PrEP (pre-exposure prophylaxis) prevents people getting HIV and is almost 100% effective when taken as prescribed. It provides protection to the many people who continue to be vulnerable to HIV, both in the UK and around the world. The drug has been proven to be cost effective when measured against the cost of lifelong HIV treatment and care.
A large-scale study of PrEP is taking place in England (the PrEP IMPACT trial). This has made PrEP available to some people on the NHS - but numbers on the trial were originally capped at just 10,000. Within only eight months of this three-year trial commencing, over 7,000 people had been recruited, with many participating clinics closed to any further recruitment of gay and bisexual men. The result was many people were turned away from clinics who were in need of PrEP - some of them getting HIV as a result of not being able to access PrEP when they needed it.
In June 2018 NHS England announced it is considering a proposal for a further 3,000 places to be made available on the trial. Whilst welcome, this provides only temporary relief. With continuing high demand for PrEP, clinics will again be full and turning people away within a few months. It is therefore not a sustainable solution.
We acknowledge some local successes of trial sites engaging with other groups who could benefit from PrEP, including trans people, BAME communities, women and heterosexual men. However in a national context there have been limited efforts to engage these populations. We therefore also believe there is a clear equalities deficit within the trial.
NHS England have committed to the provision of PrEP. With the trial only beginning in October 2017 and due to run for three years, we cannot wait until late 2020 to do something about the current situation. We need a national programme as soon as possible to ensure PrEP is made available to everyone in England who needs it.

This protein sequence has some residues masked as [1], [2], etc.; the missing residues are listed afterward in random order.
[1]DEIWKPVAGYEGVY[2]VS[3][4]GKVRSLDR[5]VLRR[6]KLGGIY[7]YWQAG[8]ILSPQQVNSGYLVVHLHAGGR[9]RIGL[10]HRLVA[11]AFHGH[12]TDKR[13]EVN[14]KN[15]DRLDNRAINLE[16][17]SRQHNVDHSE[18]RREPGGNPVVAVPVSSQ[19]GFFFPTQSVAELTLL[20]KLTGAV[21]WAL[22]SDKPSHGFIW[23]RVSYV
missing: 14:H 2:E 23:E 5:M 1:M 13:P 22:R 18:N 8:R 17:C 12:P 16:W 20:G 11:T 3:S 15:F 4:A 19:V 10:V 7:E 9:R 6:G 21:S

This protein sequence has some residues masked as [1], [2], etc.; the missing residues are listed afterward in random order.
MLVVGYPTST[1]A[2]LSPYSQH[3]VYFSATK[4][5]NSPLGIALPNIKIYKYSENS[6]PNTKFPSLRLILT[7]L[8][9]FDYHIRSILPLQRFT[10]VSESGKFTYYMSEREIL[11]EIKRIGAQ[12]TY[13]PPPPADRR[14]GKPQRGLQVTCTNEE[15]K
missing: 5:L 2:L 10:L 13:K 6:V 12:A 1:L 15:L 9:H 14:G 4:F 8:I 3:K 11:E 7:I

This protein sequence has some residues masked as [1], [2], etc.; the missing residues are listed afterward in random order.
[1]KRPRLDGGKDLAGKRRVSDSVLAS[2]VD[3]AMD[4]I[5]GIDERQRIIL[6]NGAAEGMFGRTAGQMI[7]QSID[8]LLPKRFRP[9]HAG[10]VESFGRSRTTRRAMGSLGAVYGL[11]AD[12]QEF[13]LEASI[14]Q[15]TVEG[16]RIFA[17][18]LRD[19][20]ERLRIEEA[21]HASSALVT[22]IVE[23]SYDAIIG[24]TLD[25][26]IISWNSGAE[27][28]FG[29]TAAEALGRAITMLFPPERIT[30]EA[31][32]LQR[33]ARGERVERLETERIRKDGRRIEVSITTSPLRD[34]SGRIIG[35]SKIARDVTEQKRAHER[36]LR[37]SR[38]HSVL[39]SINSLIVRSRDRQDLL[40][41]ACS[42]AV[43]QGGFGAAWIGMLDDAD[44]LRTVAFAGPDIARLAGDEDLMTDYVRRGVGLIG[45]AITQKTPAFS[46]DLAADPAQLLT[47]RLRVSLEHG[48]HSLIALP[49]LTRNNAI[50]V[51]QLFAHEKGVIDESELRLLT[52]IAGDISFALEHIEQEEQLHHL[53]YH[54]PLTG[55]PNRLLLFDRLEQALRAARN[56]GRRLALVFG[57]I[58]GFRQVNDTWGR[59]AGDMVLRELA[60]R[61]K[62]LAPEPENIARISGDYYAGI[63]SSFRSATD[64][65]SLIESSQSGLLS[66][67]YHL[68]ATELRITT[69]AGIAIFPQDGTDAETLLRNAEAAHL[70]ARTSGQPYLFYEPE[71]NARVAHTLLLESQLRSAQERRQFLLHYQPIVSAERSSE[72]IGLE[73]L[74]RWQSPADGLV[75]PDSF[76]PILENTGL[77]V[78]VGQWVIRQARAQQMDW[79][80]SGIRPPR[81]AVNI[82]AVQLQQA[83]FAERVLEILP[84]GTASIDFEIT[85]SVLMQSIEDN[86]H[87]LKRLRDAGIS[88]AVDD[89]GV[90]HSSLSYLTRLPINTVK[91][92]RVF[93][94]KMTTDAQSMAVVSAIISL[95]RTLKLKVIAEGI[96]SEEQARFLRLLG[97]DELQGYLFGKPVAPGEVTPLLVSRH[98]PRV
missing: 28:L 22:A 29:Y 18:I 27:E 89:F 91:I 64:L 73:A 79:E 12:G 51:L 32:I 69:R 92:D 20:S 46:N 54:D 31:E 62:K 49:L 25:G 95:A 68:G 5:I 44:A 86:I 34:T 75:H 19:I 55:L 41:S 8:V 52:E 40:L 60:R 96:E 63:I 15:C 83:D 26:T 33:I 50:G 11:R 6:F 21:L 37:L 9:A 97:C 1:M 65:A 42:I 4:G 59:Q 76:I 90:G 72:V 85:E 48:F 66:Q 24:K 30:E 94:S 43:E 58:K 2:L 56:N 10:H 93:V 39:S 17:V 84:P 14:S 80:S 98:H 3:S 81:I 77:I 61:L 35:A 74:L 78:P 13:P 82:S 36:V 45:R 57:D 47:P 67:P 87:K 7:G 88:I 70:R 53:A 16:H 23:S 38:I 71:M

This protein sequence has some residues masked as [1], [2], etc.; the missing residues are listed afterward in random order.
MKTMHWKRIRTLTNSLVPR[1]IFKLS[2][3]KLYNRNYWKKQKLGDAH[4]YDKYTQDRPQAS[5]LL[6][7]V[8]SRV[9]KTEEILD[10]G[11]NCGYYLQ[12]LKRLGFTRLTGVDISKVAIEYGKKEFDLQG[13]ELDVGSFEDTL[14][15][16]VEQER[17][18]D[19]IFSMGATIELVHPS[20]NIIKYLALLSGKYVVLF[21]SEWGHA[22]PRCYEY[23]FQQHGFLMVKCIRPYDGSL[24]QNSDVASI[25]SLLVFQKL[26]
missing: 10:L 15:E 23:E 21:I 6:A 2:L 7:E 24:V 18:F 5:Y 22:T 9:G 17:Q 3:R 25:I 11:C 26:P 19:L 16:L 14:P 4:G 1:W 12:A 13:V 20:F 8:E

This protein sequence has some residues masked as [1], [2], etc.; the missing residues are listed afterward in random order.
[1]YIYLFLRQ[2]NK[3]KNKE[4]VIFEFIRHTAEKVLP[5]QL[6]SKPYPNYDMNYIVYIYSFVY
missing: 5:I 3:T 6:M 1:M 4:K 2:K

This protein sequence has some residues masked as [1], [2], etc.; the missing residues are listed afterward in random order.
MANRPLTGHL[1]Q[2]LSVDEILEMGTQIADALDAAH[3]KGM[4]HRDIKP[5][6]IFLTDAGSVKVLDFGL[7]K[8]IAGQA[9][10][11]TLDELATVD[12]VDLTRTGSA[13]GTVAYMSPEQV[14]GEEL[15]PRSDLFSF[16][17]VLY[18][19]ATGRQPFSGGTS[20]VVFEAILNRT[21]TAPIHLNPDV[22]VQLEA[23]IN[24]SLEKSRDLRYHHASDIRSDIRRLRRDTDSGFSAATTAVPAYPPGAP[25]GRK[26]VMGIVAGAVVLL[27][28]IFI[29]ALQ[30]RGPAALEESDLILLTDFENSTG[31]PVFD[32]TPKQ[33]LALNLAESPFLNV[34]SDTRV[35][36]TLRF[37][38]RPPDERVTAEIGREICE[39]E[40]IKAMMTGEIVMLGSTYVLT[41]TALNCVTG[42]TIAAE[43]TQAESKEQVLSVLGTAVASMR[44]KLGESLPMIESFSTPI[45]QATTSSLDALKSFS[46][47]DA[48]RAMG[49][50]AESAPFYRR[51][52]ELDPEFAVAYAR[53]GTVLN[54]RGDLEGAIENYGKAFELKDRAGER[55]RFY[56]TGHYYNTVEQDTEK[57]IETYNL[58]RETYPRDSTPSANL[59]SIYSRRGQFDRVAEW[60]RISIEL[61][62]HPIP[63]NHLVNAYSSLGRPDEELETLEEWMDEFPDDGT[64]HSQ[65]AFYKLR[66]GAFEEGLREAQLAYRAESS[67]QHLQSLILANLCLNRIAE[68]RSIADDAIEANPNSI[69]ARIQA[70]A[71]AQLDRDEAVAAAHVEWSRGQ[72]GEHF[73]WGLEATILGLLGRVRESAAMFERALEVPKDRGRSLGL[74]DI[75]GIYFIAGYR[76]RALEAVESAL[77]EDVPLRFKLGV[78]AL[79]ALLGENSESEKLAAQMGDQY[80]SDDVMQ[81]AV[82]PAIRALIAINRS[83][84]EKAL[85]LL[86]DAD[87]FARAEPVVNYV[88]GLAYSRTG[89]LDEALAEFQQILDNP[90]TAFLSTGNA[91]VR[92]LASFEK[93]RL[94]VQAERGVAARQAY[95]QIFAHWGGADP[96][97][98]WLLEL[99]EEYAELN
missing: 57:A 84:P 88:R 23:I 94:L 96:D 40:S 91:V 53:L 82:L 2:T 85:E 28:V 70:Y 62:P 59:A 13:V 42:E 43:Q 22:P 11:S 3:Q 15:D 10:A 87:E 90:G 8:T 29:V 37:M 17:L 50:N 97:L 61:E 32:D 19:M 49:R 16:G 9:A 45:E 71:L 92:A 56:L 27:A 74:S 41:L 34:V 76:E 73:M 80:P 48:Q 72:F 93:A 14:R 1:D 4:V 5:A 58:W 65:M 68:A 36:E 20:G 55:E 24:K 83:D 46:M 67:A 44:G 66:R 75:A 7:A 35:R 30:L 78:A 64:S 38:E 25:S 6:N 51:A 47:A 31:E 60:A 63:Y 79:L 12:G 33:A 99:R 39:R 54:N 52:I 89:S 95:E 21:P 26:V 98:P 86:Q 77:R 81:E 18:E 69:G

A national PrEP programme will not only meet actual need but also provide welcome assurance to those currently accessing PrEP through the IMPACT trial that they will be able to continue to access PrEP once the trial ends.
NHS England and local authority commissioners must start the process now to ensure PrEP is routinely available in sexual health clinics by 1 April 2019 at the latest. Both NHS England and local authority commissioners should agree and disseminate as soon as possible a timetabled roadmap of the necessary decision-making process. In the meantime a solution must be found to ensure no one in need of PrEP is turned away.
There is nothing to prevent the trial continuing even whilst, in parallel, routine provision of PrEP begins. The trial is asking valuable questions and both interim analysis later in 2018 and then further results can inform ongoing planning decisions.
The numbers on the trial were in line with estimated projections of eligibility and demand for PrEP made by NHS England in its earlier planning. Now it has become clear that need and demand were significantly underestimated, NHS England must honour its commitment to commission PrEP in a national programme. The trial was never proposed by NHS England as a means to only partially meet need.
PrEP has to be planned by NHS England and local authorities working collaboratively. It will be as important for local authorities to plan the PrEP service to ensure it is integrated with other vital prevention and testing efforts, and is promoted to all those at risk of HIV, whether gay and bisexual men, trans people, BAME communities, women or heterosexual men.
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